The last director to serve more than one year was Dr. Janis Sarra, who left the role in 2014. She declined to be interviewed.
After 2014, changes were made to the Board, partially to prevent another sudden departure.
UBC President Stephen Toope yielded his seat as chair to then-Dean of Science Simon Peacock, and two faculty representatives were added to the Board in an attempt to even out the power.
The changes didn’t stick. After a whirlwind of different presidents coming into power after former President Arvind Gupta was forced to resign, current President Santa Ono become PWIAS chair.
Not all directors agree there’s a problem. Dr. Dianne Newell, who served as director from 2003 to 2011, was not available for an interview but wrote in an email to The Ubyssey that she experienced no troubles in her time as director.
Tortell said that he was not aware of a conflict between the university representatives and the Wall family, but added he was not privy to many of those conversations.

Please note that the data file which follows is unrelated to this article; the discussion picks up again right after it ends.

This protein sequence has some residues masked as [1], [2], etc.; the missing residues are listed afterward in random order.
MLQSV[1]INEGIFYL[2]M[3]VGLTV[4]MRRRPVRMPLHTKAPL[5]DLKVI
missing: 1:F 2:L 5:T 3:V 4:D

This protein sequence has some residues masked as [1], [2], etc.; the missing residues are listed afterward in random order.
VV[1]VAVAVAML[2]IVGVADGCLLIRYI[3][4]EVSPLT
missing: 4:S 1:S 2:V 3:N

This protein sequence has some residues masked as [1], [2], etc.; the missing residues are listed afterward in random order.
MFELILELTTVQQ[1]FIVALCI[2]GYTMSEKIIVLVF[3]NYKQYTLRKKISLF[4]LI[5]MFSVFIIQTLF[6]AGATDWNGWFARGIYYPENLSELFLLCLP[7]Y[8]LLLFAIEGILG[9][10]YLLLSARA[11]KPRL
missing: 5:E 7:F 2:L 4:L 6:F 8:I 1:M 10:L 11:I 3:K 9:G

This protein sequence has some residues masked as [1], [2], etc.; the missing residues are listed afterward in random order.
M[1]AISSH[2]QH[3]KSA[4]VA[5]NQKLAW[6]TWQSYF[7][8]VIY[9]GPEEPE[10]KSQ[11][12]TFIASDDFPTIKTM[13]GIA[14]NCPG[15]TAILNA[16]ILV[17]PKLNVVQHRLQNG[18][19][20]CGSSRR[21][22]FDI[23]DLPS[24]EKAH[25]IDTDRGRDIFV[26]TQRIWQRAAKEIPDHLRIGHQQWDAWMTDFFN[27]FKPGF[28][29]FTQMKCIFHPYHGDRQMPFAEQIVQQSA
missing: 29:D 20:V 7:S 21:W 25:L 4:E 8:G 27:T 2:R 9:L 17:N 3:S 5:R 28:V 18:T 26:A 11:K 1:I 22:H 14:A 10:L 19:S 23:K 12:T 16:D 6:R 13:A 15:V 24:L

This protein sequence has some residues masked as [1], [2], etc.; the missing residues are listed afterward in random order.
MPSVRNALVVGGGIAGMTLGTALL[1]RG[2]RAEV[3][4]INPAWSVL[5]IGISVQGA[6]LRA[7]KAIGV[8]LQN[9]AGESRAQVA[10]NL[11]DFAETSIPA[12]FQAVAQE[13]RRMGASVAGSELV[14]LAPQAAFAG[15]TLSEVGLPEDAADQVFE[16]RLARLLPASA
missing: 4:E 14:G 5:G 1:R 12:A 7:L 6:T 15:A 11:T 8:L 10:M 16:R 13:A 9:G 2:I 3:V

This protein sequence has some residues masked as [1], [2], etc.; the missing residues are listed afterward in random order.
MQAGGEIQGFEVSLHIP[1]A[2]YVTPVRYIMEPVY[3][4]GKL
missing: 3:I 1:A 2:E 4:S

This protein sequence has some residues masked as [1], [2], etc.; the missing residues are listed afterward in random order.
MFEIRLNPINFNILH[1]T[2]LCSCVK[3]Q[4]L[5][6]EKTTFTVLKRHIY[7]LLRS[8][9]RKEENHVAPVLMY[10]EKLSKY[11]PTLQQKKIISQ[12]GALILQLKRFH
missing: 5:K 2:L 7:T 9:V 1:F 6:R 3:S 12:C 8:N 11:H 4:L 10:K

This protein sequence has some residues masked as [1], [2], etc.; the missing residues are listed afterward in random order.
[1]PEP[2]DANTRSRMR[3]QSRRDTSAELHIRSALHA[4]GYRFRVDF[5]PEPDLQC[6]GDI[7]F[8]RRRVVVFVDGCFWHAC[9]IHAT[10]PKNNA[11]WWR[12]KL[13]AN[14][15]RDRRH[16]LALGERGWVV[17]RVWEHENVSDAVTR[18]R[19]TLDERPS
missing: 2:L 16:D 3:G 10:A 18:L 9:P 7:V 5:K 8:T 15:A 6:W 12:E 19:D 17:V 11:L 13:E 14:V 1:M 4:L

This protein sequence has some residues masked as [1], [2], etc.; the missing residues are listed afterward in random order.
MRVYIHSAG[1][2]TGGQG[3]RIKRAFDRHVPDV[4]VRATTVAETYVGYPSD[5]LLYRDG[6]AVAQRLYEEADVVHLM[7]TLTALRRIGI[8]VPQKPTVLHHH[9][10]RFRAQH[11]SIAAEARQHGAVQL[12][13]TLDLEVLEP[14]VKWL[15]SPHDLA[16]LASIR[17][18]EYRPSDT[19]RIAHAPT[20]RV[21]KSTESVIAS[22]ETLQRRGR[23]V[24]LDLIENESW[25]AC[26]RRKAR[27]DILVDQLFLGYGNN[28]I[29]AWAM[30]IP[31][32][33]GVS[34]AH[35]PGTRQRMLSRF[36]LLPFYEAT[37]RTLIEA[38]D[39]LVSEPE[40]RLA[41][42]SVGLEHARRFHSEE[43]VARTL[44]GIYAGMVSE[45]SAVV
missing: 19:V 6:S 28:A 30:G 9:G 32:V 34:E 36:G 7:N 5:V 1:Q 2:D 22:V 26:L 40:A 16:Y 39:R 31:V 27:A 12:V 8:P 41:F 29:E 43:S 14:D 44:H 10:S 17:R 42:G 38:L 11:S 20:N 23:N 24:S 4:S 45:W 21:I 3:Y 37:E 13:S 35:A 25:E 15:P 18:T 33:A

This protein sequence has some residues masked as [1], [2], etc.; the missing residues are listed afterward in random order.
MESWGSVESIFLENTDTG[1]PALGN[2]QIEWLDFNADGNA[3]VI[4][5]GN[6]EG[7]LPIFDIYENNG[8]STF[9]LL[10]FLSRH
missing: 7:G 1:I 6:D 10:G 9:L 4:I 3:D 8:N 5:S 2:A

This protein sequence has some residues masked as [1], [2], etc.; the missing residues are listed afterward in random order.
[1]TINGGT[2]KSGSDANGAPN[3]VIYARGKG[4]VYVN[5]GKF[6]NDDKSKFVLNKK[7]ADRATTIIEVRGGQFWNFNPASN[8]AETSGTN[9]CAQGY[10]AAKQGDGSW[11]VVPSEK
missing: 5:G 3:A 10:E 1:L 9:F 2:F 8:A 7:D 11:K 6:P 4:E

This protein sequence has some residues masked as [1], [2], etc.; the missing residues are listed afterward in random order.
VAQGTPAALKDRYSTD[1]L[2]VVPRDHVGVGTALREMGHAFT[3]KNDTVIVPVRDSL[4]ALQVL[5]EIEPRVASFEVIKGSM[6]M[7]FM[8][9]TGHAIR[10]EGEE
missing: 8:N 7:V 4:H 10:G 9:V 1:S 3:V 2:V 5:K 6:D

“I’m not saying the Wall family should not have a say,” said former interim Director Dr. Gaston Gordillo, interim director from 2014-2015. “But there are occasions where you see either the university or the Wall family going beyond what is expected of them and trying to shape the direction of the institute in ways that are perhaps not entirely appropriate.”
In a statement to The Ubyssey, the Board did not address these concerns.
“The Board works in a highly collaborative way to set a shared vision that will support the work of the PWIAS scholars and staff, and does not speak to internal conversations of the Board,” reads the statement.
Green room activity
Beyond disputes over the institute’s direction — like whether to incorporate it under research clusters — directors and faculty described a secretive atmosphere where the actual faculty was often kept in the dark about major decisions.
Gordillo, Slaymaker and Tortell all pointed out that members of the Board held in camera meetings that directors were not privy to. Slaymaker also alleged that Board members met on a more informal basis outside of formal meetings.
“In each of the crises that one hears about and that I’ve been involved with, have to do with meetings that occur in-between regularly announced meetings,” said Slaymaker.
These meetings mean that even the institute’s director is not fully privy to how the Board operates.